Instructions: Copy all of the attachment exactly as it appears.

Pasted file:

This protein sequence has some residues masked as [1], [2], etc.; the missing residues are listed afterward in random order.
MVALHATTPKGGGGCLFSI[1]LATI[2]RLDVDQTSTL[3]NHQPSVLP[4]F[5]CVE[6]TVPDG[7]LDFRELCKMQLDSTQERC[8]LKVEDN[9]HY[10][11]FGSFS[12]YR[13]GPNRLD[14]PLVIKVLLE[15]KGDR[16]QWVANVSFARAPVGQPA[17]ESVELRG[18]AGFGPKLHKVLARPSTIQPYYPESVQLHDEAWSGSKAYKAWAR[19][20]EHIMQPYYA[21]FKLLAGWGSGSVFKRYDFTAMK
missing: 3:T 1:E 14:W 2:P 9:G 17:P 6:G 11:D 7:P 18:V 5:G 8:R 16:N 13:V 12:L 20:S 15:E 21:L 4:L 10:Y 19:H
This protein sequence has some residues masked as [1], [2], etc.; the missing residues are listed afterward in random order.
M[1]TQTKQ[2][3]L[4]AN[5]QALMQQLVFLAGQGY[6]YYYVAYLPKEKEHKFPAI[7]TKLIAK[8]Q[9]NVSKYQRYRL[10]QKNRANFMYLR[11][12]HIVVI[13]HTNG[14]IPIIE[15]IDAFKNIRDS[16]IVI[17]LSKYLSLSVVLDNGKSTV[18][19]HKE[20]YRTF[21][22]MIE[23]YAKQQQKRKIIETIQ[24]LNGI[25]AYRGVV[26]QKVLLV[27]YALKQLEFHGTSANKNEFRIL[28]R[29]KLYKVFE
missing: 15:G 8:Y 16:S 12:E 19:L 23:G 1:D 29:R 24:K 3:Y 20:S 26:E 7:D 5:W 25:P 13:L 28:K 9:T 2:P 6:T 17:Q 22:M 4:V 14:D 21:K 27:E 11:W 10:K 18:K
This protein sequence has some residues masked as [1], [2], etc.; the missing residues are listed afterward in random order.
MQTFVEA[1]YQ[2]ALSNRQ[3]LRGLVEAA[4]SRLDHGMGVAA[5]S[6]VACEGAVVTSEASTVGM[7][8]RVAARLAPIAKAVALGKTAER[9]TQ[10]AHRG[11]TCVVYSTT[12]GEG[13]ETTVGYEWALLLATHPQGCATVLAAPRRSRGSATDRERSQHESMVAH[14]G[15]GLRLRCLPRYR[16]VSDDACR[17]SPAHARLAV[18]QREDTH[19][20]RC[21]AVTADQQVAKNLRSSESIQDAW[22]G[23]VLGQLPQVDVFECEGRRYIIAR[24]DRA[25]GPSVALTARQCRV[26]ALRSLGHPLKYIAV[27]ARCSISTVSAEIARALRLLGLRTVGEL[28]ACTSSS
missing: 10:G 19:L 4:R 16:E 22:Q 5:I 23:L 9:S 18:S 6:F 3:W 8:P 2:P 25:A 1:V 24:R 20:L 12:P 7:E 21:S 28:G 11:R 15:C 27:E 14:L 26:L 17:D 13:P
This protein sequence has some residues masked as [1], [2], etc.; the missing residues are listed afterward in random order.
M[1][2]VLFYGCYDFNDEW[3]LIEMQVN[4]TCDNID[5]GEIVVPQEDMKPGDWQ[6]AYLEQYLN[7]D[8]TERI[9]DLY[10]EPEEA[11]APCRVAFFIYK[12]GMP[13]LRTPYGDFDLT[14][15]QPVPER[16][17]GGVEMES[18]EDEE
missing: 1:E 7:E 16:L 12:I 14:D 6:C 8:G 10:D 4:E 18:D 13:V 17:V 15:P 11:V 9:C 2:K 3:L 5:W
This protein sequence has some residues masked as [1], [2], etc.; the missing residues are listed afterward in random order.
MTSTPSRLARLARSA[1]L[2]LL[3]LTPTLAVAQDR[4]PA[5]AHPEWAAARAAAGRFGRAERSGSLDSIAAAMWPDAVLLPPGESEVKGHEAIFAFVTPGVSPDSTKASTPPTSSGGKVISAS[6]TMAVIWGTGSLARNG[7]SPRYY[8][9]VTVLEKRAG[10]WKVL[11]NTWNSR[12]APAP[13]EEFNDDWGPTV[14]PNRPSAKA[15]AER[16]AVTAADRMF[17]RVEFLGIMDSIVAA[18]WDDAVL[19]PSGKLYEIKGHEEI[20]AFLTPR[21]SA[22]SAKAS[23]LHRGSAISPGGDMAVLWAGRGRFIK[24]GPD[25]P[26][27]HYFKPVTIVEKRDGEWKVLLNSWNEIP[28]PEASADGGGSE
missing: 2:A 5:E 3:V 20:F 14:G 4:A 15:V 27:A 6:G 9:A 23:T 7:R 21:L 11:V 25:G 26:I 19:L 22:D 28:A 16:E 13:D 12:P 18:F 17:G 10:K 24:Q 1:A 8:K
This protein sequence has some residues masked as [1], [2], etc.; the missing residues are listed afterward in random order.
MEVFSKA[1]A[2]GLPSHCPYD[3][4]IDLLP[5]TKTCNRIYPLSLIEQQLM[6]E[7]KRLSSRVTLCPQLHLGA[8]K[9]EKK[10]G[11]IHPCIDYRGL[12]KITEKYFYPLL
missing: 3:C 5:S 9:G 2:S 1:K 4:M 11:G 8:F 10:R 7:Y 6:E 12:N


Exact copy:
This protein sequence has some residues masked as [1], [2], etc.; the missing residues are listed afterward in random order.
MVALHATTPKGGGGCLFSI[1]LATI[2]RLDVDQTSTL[3]NHQPSVLP[4]F[5]CVE[6]TVPDG[7]LDFRELCKMQLDSTQERC[8]LKVEDN[9]HY[10][11]FGSFS[12]YR[13]GPNRLD[14]PLVIKVLLE[15]KGDR[16]QWVANVSFARAPVGQPA[17]ESVELRG[18]AGFGPKLHKVLARPSTIQPYYPESVQLHDEAWSGSKAYKAWAR[19][20]EHIMQPYYA[21]FKLLAGWGSGSVFKRYDFTAMK
missing: 3:T 1:E 14:W 2:P 9:G 17:P 6:G 11:D 7:P 18:V 5:G 8:R 16:N 13:V 12:L 20:S 15:E 21:L 4:L 10:Y 19:H
This protein sequence has some residues masked as [1], [2], etc.; the missing residues are listed afterward in random order.
M[1]TQTKQ[2][3]L[4]AN[5]QALMQQLVFLAGQGY[6]YYYVAYLPKEKEHKFPAI[7]TKLIAK[8]Q[9]NVSKYQRYRL[10]QKNRANFMYLR[11][12]HIVVI[13]HTNG[14]IPIIE[15]IDAFKNIRDS[16]IVI[17]LSKYLSLSVVLDNGKSTV[18][19]HKE[20]YRTF[21][22]MIE[23]YAKQQQKRKIIETIQ[24]LNGI[25]AYRGVV[26]QKVLLV[27]YALKQLEFHGTSANKNEFRIL[28]R[29]KLYKVFE
missing: 15:G 8:Y 16:S 12:E 19:L 23:G 1:D 29:R 24:K 3:Y 20:S 26:E 7:D 5:W 25:P 13:L 28:K 9:T 2:P 6:T 17:Q 22:M 4:V 14:D 21:K 27:E 11:W 10:K 18:K
This protein sequence has some residues masked as [1], [2], etc.; the missing residues are listed afterward in random order.
MQTFVEA[1]YQ[2]ALSNRQ[3]LRGLVEAA[4]SRLDHGMGVAA[5]S[6]VACEGAVVTSEASTVGM[7][8]RVAARLAPIAKAVALGKTAER[9]TQ[10]AHRG[11]TCVVYSTT[12]GEG[13]ETTVGYEWALLLATHPQGCATVLAAPRRSRGSATDRERSQHESMVAH[14]G[15]GLRLRCLPRYR[16]VSDDACR[17]SPAHARLAV[18]QREDTH[19][20]RC[21]AVTADQQVAKNLRSSESIQDAW[22]G[23]VLGQLPQVDVFECEGRRYIIAR[24]DRA[25]GPSVALTARQCRV[26]ALRSLGHPLKYIAV[27]ARCSISTVSAEIARALRLLGLRTVGEL[28]ACTSSS
missing: 10:G 19:L 4:R 16:E 22:Q 5:I 23:L 9:S 18:S 6:F 3:W 8:P 2:P 25:A 1:V 24:R 20:L 12:P 7:E 21:S 28:G 11:R 15:C 27:E 14:L 26:L 17:D 13:P
This protein sequence has some residues masked as [1], [2], etc.; the missing residues are listed afterward in random order.
M[1][2]VLFYGCYDFNDEW[3]LIEMQVN[4]TCDNID[5]GEIVVPQEDMKPGDWQ[6]AYLEQYLN[7]D[8]TERI[9]DLY[10]EPEEA[11]APCRVAFFIYK[12]GMP[13]LRTPYGDFDLT[14][15]QPVPER[16][17]GGVEMES[18]EDEE
missing: 1:E 7:E 16:L 12:I 14:D 6:C 8:G 10:D 4:E 18:D 13:V 17:V 15:P 11:V 9:C 2:K 3:L 5:W
This protein sequence has some residues masked as [1], [2], etc.; the missing residues are listed afterward in random order.
MTSTPSRLARLARSA[1]L[2]LL[3]LTPTLAVAQDR[4]PA[5]AHPEWAAARAAAGRFGRAERSGSLDSIAAAMWPDAVLLPPGESEVKGHEAIFAFVTPGVSPDSTKASTPPTSSGGKVISAS[6]TMAVIWGTGSLARNG[7]SPRYY[8][9]VTVLEKRAG[10]WKVL[11]NTWNSR[12]APAP[13]EEFNDDWGPTV[14]PNRPSAKA[15]AER[16]AVTAADRMF[17]RVEFLGIMDSIVAA[18]WDDAVL[19]PSGKLYEIKGHEEI[20]AFLTPR[21]SA[22]SAKAS[23]LHRGSAISPGGDMAVLWAGRGRFIK[24]GPD[25]P[26][27]HYFKPVTIVEKRDGEWKVLLNSWNEIP[28]PEASADGGGSE
missing: 2:A 5:E 3:V 20:F 14:G 4:A 15:V 27:A 6:G 9:A 23:T 7:R 21:L 11:V 25:G 26:I 19:L 22:D 28:A 16:E 13:D 12:P 18:F 17:G 10:K 24:Q 1:A 8:K
This protein sequence has some residues masked as [1], [2], etc.; the missing residues are listed afterward in random order.
MEVFSKA[1]A[2]GLPSHCPYD[3][4]IDLLP[5]TKTCNRIYPLSLIEQQLM[6]E[7]KRLSSRVTLCPQLHLGA[8]K[9]EKK[10]G[11]IHPCIDYRGL[12]KITEKYFYPLL
missing: 3:C 5:S 9:G 2:S 1:K 4:M 11:G 8:F 10:R 7:Y 6:E 12:N